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dfwtiger

End Suburban Sprawl Subsidies

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I think it time to end the billions of dollars of subsidizes. We should start spending these funds on in-fill development. If people want to live in new suburbs on the edge...fine...just understand that you are going to have to pay the real cost.

What do y'all think? Is it time to redirect our focus? Is it time to stop spending money on improvements that make developers on the fringe wealthy at the expense of those who live in urban areas? When do we stop throwing millions of dollars into transportation projects that facilitate suburban development in the hinterland? When do we redirect these funds back to transportation projects that benefit the areas already developed?

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I think it time to end the billions of dollars of subsidizes. We should start spending these funds on in-fill development. If people want to live in new suburbs on the edge...fine...just understand that you are going to have to pay the real cost.

What do y'all think? Is it time to redirect our focus? Is it time to stop spending money on improvements that make developers on the fringe wealthy at the expense of those who live in urban areas? When do we stop throwing millions of dollars into transportation projects that facilitate suburban development in the hinterland? When do we redirect these funds back to transportation projects that benefit the areas already developed?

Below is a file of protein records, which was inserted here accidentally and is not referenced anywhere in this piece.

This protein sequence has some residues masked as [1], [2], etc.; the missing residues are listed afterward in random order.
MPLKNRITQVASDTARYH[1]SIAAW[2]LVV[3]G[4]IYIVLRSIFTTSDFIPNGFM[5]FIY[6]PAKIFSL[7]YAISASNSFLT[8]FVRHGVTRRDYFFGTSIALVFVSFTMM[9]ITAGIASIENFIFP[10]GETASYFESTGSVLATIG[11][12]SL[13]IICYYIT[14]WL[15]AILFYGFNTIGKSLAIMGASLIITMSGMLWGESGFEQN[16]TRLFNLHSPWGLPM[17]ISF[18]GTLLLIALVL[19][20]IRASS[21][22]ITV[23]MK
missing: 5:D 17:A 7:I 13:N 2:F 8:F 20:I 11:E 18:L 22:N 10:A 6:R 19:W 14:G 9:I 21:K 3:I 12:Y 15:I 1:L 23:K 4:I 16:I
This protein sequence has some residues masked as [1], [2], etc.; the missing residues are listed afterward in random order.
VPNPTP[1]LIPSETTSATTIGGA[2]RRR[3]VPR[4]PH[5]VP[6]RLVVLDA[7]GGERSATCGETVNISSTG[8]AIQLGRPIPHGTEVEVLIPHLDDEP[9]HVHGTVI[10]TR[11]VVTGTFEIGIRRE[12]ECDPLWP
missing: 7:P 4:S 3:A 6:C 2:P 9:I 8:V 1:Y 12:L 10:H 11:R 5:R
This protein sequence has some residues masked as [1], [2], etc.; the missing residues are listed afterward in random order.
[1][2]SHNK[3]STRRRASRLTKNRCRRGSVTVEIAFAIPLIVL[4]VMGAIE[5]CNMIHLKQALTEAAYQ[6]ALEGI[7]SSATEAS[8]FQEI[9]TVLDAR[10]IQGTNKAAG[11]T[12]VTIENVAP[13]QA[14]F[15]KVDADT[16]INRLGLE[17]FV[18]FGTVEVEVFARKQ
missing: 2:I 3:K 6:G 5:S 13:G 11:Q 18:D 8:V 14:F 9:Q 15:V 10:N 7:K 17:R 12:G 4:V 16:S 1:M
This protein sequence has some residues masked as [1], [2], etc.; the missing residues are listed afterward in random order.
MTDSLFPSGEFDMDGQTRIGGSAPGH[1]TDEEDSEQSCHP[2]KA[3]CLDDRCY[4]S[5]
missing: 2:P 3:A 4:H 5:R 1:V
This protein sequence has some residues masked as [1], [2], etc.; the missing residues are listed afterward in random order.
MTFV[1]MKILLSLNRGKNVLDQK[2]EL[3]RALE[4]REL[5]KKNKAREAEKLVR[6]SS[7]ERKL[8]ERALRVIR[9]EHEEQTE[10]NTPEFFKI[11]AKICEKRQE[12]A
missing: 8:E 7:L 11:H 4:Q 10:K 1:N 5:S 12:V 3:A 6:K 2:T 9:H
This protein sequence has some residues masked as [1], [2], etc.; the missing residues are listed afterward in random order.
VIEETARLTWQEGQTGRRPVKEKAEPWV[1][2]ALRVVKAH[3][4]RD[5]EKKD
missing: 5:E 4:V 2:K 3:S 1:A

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Agree 100%. Maybe this should be under the urban discussion section since it is applicable to every city in the US.

I'm sick of hearing people complain about traffic non-stop. People go and buy a house on the edge of suburbia in a subdivision surrounded by cow pastures, 5 years later, you are surrounded by subdivisions just like yours but the roads are still the country roads built 40 years ago. Then you complain about traffic being so bad and the city/county needs to spend millions widening a road so you can reduce your commute to work. I feel like if you choose to live 20+ miles from your job on the edge of the city, too bad, a crappy commute is the sacrifice you made.

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I think it time to end the billions of dollars of subsidizes. We should start spending these funds on in-fill development. If people want to live in new suburbs on the edge...fine...just understand that you are going to have to pay the real cost.

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What is being subsidized and how? You're *waaaay* too vague, so many things could be considered as subsidies (did you pave a road to get to work today, inspect all your food for pathogens, patrol some seacoast or self-educate all your children?)

What about people who want to live in new in-fill developments in the middle of town, do they deserve subsidies instead or should they pay the "real cost" too? Should commuters on public transit pay the "real cost" of running the transit system?

I imagine we probably would prefer the same development priorities, but starting with a "we're right, you're evil, you're going to do what I say is good for you" attitude when all the cards are on the other side of the table is (let's say) self-limiting.

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I think he means is the subsidizing of urban sprawl like the proposed elevated tollway on U.S. 280.